Herzog: ‘Moral obligation’ to remove Chicago monument of Nazi collaborator

Jewish Agency Chair discussed the issue with the Chicago Jewish leadership to seek action.

Isaac Herzog (photo credit: JEWISH AGENCY)
Isaac Herzog
(photo credit: JEWISH AGENCY)
The Jewish Agency’s chairman of the Executive, Isaac Herzog, expressed his support last Wednesday for the efforts of Jewish leaders in Chicago and elsewhere who have protested the recently erected monument in the city honoring a Lithuanian World War II-era commander who collaborated with the Nazis.
Earlier last month, Lithuanian-Americans unveiled a monument in Chicago to Adolfas Ramanauskas-Vanagas, a Lithuanian war hero for his leadership of Lithuania’s resistance to Soviet occupation.
According to the Simon Wiesenthal Center, Ramanauskas mentions in his memoirs that he led a gang of vigilantes that persecuted the Jewish community of Druskininkai, Lithuania.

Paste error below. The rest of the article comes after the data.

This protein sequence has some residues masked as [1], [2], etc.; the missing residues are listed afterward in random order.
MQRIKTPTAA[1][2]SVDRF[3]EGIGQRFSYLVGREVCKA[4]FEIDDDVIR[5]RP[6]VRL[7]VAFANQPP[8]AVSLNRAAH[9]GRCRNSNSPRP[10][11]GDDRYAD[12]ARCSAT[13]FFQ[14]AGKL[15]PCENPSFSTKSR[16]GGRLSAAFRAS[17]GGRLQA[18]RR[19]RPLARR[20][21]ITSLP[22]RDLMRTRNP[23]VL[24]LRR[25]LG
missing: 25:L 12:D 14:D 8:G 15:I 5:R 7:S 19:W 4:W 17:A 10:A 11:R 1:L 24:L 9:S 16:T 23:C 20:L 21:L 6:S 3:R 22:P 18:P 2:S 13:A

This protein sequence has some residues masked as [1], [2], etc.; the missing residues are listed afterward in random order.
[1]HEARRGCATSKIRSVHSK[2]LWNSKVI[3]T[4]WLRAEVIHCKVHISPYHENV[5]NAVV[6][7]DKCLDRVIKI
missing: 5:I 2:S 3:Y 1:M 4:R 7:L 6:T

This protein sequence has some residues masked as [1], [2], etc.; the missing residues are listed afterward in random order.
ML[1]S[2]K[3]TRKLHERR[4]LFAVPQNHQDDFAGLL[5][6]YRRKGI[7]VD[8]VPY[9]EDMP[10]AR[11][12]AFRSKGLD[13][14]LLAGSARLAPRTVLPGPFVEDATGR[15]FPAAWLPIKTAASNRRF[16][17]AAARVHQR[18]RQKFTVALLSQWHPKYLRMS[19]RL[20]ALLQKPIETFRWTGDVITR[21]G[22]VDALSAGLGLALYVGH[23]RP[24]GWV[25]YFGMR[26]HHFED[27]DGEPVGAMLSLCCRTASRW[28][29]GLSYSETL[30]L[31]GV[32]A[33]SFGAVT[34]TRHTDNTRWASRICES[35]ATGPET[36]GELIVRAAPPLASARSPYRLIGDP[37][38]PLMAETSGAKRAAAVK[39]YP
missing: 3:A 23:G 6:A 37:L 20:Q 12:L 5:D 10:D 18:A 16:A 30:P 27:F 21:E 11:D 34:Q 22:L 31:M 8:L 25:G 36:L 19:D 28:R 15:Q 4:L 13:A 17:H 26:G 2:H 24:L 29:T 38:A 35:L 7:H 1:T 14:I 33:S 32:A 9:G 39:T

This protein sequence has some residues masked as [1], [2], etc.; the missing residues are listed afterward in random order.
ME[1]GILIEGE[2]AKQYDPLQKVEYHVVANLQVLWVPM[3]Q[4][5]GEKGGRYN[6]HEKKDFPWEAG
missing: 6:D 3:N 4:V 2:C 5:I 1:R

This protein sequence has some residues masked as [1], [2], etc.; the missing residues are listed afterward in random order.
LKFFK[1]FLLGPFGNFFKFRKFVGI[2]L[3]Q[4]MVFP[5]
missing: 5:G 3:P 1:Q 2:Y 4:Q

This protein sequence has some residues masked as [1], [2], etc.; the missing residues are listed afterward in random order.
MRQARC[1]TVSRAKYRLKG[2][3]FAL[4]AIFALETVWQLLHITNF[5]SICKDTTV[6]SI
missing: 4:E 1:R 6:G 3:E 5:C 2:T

In his meeting with a group from Chicago’s Jewish United Fund of Metropolitan Chicago, the city’s Jewish Federation, Herzog underscored the “moral obligation” to expediently remove the monument to Ramanauskas.
“It is inconceivable that on the soil of the United States – the best friend of Israel and the Jewish people in the international community – there is a memorial to an alleged murderer who cooperated with the Nazis and was involved in the mass slaughter of Jews,” Herzog said. “I discussed it at length with the incoming president of the Federation, Lonnie Nasatir – himself a lawyer with record of fighting antisemites – who I am confident will take further action to confront local authorities so that the monument will be removed as soon as possible.”